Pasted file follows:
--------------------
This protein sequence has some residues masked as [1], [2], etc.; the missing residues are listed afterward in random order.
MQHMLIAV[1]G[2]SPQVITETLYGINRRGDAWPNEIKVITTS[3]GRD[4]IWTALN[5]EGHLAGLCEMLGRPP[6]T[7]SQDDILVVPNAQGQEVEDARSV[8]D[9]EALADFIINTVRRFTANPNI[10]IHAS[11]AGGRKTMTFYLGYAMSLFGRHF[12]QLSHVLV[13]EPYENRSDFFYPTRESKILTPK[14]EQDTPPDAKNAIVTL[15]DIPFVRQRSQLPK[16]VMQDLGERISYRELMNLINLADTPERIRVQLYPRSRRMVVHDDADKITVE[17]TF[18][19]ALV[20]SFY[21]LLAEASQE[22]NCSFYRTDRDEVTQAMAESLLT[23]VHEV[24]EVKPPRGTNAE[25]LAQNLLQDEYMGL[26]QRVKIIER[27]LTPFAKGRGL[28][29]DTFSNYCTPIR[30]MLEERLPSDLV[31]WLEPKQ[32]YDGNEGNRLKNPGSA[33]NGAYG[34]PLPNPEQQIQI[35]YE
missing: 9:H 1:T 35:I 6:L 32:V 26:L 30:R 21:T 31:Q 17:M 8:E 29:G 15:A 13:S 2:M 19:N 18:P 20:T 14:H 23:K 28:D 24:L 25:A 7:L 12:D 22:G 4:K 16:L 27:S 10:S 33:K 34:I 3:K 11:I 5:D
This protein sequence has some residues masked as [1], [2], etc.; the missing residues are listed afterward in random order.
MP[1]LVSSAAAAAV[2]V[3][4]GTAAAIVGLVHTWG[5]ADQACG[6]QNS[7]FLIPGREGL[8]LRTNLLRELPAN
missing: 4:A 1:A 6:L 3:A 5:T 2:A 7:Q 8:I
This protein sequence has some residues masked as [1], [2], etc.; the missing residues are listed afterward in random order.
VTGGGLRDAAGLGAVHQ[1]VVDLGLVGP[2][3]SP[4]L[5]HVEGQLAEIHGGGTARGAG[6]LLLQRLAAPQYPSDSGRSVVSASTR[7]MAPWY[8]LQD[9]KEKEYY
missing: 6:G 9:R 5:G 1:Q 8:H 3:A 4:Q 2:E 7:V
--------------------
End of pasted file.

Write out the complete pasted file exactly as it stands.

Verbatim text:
This protein sequence has some residues masked as [1], [2], etc.; the missing residues are listed afterward in random order.
MQHMLIAV[1]G[2]SPQVITETLYGINRRGDAWPNEIKVITTS[3]GRD[4]IWTALN[5]EGHLAGLCEMLGRPP[6]T[7]SQDDILVVPNAQGQEVEDARSV[8]D[9]EALADFIINTVRRFTANPNI[10]IHAS[11]AGGRKTMTFYLGYAMSLFGRHF[12]QLSHVLV[13]EPYENRSDFFYPTRESKILTPK[14]EQDTPPDAKNAIVTL[15]DIPFVRQRSQLPK[16]VMQDLGERISYRELMNLINLADTPERIRVQLYPRSRRMVVHDDADKITVE[17]TF[18][19]ALV[20]SFY[21]LLAEASQE[22]NCSFYRTDRDEVTQAMAESLLT[23]VHEV[24]EVKPPRGTNAE[25]LAQNLLQDEYMGL[26]QRVKIIER[27]LTPFAKGRGL[28][29]DTFSNYCTPIR[30]MLEERLPSDLV[31]WLEPKQ[32]YDGNEGNRLKNPGSA[33]NGAYG[34]PLPNPEQQIQI[35]YE
missing: 9:H 1:T 35:I 6:L 32:V 26:L 30:R 21:T 31:Q 17:M 8:E 29:G 15:A 13:S 2:M 19:N 18:P 20:T 14:H 23:K 28:D 24:L 25:A 7:L 12:D 22:G 4:K 16:L 27:S 10:S 33:K 34:I 3:K 11:I 5:D
This protein sequence has some residues masked as [1], [2], etc.; the missing residues are listed afterward in random order.
MP[1]LVSSAAAAAV[2]V[3][4]GTAAAIVGLVHTWG[5]ADQACG[6]QNS[7]FLIPGREGL[8]LRTNLLRELPAN
missing: 4:A 1:A 6:L 3:A 5:T 2:A 7:Q 8:I
This protein sequence has some residues masked as [1], [2], etc.; the missing residues are listed afterward in random order.
VTGGGLRDAAGLGAVHQ[1]VVDLGLVGP[2][3]SP[4]L[5]HVEGQLAEIHGGGTARGAG[6]LLLQRLAAPQYPSDSGRSVVSASTR[7]MAPWY[8]LQD[9]KEKEYY
missing: 6:G 9:R 5:G 1:Q 8:H 3:A 4:Q 2:E 7:V